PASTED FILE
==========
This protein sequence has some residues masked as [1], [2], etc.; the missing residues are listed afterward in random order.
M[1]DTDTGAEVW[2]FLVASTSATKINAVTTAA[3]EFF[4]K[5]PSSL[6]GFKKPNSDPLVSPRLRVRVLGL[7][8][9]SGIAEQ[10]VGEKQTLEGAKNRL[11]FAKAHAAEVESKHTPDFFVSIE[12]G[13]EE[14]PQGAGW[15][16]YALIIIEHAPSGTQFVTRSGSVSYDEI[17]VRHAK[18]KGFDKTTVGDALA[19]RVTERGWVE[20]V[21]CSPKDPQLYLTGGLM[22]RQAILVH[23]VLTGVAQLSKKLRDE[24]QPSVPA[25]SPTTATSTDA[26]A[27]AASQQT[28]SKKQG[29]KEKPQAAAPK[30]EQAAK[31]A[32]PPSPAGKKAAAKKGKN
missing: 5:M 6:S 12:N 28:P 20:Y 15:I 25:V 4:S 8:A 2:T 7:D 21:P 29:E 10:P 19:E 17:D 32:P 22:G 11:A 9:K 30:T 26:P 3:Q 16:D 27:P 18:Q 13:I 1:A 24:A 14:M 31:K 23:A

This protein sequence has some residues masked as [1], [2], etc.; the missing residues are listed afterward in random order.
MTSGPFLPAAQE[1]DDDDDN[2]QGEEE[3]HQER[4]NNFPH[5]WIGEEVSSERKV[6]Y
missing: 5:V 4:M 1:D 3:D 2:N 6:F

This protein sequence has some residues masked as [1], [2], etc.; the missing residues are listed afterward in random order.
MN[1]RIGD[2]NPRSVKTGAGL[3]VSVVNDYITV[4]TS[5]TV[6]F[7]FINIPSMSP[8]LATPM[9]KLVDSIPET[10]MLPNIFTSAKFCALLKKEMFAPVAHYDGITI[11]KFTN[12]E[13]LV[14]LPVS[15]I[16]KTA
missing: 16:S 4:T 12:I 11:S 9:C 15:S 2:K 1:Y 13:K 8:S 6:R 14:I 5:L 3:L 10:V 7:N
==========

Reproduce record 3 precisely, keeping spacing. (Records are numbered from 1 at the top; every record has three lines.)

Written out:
This protein sequence has some residues masked as [1], [2], etc.; the missing residues are listed afterward in random order.
MN[1]RIGD[2]NPRSVKTGAGL[3]VSVVNDYITV[4]TS[5]TV[6]F[7]FINIPSMSP[8]LATPM[9]KLVDSIPET[10]MLPNIFTSAKFCALLKKEMFAPVAHYDGITI[11]KFTN[12]E[13]LV[14]LPVS[15]I[16]KTA
missing: 16:S 4:T 12:I 11:S 9:C 15:S 2:K 1:Y 13:K 8:S 6:R 14:I 5:L 3:L 10:V 7:N